10. Note well that Hydro, after busily acquiring concessions, then the sale resulted in the whole lot being passed to foreign ownership in the acquisitive, takeover, big business model answerable only to shareholders. Note also that the promises of jobs and revenue became, at this point simply a part of communications spin, as the company had no connection with Norway. Once again, Sandvik: Nutreco could reap the fruits of Hydro Seafood acquisitions raid of concessions along the Norwegian coast.

11. There has been a history of big companies owned by the state for agriculture purposes as far back as 1928. Sandvik:Within a few years he Geir Isaksen – then Chairman of Norway Windmills, part of Statkorn Holding - Along with then-Chairman of Statkorn Holding, Johnsen (Ap), to sell off stakes in flour and concentrates. For it was not the agricultural related part in the agricultural company Johnsen and Isaksen wanted to develop further. The duo, however, was interested in a small stake in fish feed company NorAqua. Kongstanken were buying up the feed, which theyquickly realized would provide greater profits than to ensure grain supply for human consumption. Isaksen fielded a solid political network, Johnsen with his political shrewdness, and in Within a few years the state became the majority owner of fish feed company.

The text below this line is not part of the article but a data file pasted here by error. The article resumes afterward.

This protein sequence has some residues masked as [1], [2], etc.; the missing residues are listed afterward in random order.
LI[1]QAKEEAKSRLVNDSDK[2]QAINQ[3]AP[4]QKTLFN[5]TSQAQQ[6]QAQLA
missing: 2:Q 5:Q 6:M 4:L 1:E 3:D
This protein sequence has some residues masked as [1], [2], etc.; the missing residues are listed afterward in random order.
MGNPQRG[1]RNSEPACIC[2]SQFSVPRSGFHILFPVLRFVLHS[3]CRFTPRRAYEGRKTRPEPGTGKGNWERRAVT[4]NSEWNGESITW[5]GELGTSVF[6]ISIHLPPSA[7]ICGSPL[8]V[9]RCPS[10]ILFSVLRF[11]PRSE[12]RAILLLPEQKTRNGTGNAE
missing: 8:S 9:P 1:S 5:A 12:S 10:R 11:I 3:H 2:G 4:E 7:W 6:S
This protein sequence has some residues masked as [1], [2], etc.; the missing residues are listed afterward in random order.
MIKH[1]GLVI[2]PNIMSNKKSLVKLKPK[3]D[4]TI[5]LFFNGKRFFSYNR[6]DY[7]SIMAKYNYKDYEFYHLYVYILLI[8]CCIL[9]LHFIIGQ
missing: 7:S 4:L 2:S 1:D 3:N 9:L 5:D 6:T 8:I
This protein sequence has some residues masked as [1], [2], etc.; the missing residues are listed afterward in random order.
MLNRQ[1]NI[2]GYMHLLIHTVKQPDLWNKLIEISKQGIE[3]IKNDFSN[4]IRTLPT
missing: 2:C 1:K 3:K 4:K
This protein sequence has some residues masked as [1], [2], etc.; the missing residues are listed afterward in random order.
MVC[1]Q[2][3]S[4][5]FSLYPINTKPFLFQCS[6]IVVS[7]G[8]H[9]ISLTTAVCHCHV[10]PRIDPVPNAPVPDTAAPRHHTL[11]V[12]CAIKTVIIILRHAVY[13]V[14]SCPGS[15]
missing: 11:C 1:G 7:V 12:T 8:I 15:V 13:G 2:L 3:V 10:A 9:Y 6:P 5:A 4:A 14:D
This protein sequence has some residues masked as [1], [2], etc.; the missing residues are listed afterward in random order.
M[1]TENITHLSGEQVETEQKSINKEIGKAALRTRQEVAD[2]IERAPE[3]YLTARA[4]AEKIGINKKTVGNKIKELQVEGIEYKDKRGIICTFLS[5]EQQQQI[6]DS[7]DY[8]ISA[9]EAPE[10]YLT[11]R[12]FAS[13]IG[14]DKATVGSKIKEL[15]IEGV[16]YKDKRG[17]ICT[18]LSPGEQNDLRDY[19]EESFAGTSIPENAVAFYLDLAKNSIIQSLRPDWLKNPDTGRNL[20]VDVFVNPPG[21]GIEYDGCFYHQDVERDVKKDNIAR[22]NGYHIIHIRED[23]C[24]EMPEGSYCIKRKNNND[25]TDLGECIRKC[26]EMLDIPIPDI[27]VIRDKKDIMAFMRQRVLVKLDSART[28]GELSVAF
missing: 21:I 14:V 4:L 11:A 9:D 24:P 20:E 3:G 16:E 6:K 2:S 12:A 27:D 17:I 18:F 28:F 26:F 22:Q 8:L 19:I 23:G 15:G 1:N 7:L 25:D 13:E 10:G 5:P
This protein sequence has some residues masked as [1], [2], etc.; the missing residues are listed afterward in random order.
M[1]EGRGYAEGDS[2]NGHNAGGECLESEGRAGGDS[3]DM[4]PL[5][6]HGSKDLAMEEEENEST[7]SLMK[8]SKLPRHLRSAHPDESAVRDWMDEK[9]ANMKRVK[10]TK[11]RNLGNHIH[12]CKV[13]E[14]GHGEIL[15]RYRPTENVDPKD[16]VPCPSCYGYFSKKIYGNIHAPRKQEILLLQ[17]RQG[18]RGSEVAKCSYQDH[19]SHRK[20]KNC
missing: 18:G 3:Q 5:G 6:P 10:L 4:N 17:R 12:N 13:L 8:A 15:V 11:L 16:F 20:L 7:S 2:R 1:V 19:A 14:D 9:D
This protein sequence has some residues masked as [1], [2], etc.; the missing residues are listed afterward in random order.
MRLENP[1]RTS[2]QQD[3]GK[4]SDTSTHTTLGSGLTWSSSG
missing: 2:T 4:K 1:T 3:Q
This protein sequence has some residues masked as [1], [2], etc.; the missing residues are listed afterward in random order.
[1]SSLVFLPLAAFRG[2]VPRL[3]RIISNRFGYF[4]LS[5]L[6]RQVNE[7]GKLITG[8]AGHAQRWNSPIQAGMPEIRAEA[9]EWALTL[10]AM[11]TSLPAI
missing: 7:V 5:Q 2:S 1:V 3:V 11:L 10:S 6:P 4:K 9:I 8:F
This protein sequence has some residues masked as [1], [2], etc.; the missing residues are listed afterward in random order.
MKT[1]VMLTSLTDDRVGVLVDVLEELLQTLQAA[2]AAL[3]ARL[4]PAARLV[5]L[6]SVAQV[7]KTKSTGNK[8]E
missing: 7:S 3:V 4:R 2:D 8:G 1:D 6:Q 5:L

So, Norway bought its own companies, and then the shrewdies within it moved into fish because they could make more money than supplying humans with agricultural products.

Sandvik: In spring 2000 asked the Board of Statkorn Holding Parliament on rapid processing of a proposed capital increase 1.5 billion to form a new breeding locomotive. There was no lack of political ambition to set started anew. 

So, the boom phase of a new company, with the government in a conflict of interest, but who cares?The government gave the new firm 1.2 Billion, as in Boom.

 13. The government owned 80% of the new company, and they called it, wait for it, Cermaq. And it was listed on the Oslo stock exchange, meaning that it had shareholder owners, right from the start, and thus was not about jobs for locals and revenue for the region.

Sandvik: With the state as owner of 80 percent in Statkorn Holding gave Parliament the same autumn ahead to inject 1.2 billion, so the company could buy up aquaculture. The company was named Cermaq and was listed on the Oslo Stock Exchange's main list in November 2000. Shortly